requires search privileges for both index1 and index2 on the Tribe Node:

    tribe_user:
      indices:
        'index*': search

    Also, the same privileges need to be granted on the connected clusters, meaning that cluster1 has to grant access to index2 even though index2 only exists on cluster2; the same requirement applies for index1 on cluster2. This applies to any indices action. As for cluster state read operations (e.g. cluster state api, get mapping api etc.), they always get executed locally on the Tribe Node, to make sure that the merged cluster state gets returned; their privileges are then required on the Tribe Node only.

  2. Use the same system key on all clusters. For message authentication to properly work across multiple clusters, the Tribe Node and all of the connected clusters need to share the same system key.
  3. Enable encryption globally. Encrypted communication via SSL/TLS can only be enabled globally, meaning that either all of the connected clusters and the Tribe Node have SSL enabled, or none of them have.
  4. Use the same certification authority on all clusters. When using encrypted communication, for simplicity, we recommend all of the connected clusters and the Tribe Node use the same certification authority to generate their certificates.

Tribe Node Example

Let’s see a complete example on how to use the Tribe Node with shield and the configuration required. First of all the Shield and License plugins need to be installed and enabled on all clusters and on the Tribe Node.

The system key needs to be generated on one node, as described in Enabling Message Authentication, and then copied over to all of the other nodes in each cluster and the Tribe Node itself.

Each cluster can have its own users with admin privileges that don’t need to be present in the Tribe Node too. In fact, administration tasks (e.g. create index) cannot be performed through the Tribe Node but need to be sent directly to the corresponding cluster. The users that need to be created on Tribe Node are those that allow to get back data merged from the different clusters through the Tribe Node itself. Let’s for instance create as follows a tribe_user user, with role user, that has read privileges on any index.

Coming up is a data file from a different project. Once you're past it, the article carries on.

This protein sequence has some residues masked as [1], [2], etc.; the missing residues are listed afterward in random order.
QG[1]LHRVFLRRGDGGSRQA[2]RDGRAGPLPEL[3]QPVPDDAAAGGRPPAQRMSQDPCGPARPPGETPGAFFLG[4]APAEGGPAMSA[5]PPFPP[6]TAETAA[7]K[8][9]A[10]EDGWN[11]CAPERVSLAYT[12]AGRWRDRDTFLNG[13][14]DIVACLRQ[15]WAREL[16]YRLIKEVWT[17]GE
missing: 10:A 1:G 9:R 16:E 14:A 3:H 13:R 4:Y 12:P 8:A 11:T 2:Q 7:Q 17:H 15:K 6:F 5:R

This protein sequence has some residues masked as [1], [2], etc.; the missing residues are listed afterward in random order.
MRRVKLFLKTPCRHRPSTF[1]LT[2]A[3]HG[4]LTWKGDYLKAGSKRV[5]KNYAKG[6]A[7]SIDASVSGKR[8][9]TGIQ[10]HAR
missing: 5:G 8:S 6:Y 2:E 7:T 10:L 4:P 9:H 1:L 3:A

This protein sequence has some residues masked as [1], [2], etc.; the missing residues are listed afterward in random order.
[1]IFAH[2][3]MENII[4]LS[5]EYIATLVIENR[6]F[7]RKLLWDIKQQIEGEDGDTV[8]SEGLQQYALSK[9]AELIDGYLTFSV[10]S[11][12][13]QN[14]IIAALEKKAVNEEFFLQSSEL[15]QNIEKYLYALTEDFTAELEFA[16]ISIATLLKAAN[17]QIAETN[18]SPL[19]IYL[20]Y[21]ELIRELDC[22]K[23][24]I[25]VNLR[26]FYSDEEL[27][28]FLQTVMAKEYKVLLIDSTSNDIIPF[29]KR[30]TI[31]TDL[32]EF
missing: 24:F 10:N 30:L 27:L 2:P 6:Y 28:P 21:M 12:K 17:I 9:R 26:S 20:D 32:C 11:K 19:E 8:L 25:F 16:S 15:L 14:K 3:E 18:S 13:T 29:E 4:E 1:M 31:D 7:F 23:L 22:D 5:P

./bin/shield/esusers useradd tribe_user -p tribe_user -r user

The above command needs to be executed on each cluster, since the same user needs to be present on the Tribe Node as well as on every connected cluster.

The following is the configuration required on the Tribe Node, that needs to be added to elasticsearch.yml. Elasticsearch allows to list specific settings per cluster. We disable multicast discovery and configure the proper unicast discovery hosts for each cluster, as well as their cluster names:

tribe:
  t1:
    cluster.name: tribe1
    discovery.zen.ping.multicast.enabled: false
    discovery.zen.ping.unicast.hosts: ["tribe1:9300"]
  t2:
    cluster.name: tribe2
    discovery.zen.ping.multicast.enabled: false
    discovery.zen.ping.unicast.hosts: ["tribe2:9300"]

The Tribe Node can then be started and once initialized it will be ready to accept requests like the following search, which will return documents coming from the different connected clusters:

curl -XGET localhost:9200/_search -u tribe_user:tribe_user

As for encrypted communication, the required settings are the same as described in Securing Communications with Encryption and IP Filtering, but need to be specified per tribe as we did for discovery settings above.